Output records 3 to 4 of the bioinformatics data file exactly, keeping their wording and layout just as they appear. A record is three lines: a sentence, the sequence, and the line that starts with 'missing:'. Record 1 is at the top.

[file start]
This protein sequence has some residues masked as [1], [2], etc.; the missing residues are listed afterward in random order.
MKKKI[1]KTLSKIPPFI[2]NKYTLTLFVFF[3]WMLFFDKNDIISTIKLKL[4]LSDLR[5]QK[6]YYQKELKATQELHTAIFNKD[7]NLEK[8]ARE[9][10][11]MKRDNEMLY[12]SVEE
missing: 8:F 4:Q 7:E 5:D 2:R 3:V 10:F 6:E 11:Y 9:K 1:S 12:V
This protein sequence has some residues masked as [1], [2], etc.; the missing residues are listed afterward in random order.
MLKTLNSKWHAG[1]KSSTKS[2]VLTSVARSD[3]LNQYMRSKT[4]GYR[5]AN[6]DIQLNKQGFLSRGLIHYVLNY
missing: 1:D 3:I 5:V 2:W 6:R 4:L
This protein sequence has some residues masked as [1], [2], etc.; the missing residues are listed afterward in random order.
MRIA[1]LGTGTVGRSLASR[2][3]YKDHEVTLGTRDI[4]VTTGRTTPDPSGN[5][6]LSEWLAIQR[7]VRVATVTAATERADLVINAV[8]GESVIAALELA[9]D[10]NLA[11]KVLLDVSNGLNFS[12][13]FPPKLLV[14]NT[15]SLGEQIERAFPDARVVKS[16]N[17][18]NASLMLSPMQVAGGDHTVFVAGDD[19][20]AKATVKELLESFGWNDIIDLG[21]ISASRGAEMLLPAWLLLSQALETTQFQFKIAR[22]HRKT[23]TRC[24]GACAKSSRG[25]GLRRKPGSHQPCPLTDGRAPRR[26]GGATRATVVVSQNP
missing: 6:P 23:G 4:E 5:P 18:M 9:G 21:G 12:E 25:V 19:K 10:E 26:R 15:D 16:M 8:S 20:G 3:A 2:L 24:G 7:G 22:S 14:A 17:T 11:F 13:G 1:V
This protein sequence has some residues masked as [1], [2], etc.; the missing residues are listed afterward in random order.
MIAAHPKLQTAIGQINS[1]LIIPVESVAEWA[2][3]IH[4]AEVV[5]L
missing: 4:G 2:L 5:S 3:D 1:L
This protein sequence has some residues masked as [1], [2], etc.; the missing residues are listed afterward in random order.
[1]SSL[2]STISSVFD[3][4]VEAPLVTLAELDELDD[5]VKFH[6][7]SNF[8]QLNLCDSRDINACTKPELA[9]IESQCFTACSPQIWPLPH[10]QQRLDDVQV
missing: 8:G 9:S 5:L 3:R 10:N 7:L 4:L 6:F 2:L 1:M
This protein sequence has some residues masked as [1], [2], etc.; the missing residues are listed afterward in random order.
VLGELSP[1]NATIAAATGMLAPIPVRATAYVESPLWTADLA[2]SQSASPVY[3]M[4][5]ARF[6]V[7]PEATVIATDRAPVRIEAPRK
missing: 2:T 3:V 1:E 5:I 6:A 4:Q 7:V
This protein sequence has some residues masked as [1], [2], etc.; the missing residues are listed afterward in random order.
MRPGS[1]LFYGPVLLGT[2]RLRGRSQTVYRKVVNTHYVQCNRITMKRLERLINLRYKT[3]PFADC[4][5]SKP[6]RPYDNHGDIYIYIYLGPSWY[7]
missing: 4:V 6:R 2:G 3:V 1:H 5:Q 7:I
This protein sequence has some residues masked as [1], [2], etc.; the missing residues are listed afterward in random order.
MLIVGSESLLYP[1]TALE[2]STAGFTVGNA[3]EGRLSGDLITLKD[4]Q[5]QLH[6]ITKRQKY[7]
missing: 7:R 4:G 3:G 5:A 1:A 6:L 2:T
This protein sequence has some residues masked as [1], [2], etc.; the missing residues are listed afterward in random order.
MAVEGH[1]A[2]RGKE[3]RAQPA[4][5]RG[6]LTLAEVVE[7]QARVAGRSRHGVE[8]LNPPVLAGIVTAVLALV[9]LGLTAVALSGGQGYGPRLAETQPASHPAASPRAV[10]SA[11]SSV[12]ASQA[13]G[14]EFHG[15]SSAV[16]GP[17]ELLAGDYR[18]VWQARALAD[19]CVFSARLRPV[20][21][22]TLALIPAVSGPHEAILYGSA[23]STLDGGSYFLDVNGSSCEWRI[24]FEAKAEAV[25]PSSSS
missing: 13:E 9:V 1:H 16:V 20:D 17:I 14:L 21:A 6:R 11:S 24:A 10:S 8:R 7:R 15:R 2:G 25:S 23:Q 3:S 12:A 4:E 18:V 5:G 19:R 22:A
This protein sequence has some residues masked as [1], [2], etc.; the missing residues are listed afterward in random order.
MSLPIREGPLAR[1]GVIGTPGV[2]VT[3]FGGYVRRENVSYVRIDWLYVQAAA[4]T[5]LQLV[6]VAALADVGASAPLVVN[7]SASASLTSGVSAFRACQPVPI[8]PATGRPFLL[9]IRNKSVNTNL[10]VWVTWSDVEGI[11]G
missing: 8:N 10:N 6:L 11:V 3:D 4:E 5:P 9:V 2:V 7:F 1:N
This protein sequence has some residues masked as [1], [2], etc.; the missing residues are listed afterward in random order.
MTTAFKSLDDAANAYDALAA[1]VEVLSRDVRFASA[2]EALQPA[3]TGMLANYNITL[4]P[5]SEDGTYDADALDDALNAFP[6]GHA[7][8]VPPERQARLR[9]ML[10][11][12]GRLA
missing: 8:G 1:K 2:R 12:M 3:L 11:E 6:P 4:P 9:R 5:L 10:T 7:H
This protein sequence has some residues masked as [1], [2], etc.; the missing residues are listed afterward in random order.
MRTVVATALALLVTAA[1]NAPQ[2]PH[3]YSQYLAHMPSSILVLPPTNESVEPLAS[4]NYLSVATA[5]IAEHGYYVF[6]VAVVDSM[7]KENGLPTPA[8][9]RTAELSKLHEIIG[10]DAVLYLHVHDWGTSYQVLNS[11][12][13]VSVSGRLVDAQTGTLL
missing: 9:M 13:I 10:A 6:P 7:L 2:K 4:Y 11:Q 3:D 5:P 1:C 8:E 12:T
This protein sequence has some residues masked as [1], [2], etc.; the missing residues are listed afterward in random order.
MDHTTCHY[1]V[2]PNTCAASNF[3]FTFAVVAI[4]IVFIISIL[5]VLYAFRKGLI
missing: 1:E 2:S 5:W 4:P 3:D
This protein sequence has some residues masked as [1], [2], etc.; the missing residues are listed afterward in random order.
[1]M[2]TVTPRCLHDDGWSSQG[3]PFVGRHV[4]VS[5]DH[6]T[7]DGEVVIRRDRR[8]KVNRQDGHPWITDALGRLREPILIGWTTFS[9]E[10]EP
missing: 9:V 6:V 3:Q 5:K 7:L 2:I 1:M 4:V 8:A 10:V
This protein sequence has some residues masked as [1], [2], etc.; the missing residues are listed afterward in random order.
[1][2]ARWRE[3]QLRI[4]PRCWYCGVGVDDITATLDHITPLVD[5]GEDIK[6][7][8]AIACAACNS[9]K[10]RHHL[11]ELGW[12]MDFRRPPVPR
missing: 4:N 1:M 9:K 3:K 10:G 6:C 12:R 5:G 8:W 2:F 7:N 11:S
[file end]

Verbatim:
This protein sequence has some residues masked as [1], [2], etc.; the missing residues are listed afterward in random order.
MRIA[1]LGTGTVGRSLASR[2][3]YKDHEVTLGTRDI[4]VTTGRTTPDPSGN[5][6]LSEWLAIQR[7]VRVATVTAATERADLVINAV[8]GESVIAALELA[9]D[10]NLA[11]KVLLDVSNGLNFS[12][13]FPPKLLV[14]NT[15]SLGEQIERAFPDARVVKS[16]N[17][18]NASLMLSPMQVAGGDHTVFVAGDD[19][20]AKATVKELLESFGWNDIIDLG[21]ISASRGAEMLLPAWLLLSQALETTQFQFKIAR[22]HRKT[23]TRC[24]GACAKSSRG[25]GLRRKPGSHQPCPLTDGRAPRR[26]GGATRATVVVSQNP
missing: 6:P 23:G 4:E 5:P 18:M 9:G 21:G 12:E 25:V 19:K 10:E 26:R 15:D 16:M 8:S 20:G 3:A 2:L 24:G 7:G 22:S 14:A 17:T 11:F 13:G 1:V
This protein sequence has some residues masked as [1], [2], etc.; the missing residues are listed afterward in random order.
MIAAHPKLQTAIGQINS[1]LIIPVESVAEWA[2][3]IH[4]AEVV[5]L
missing: 4:G 2:L 5:S 3:D 1:L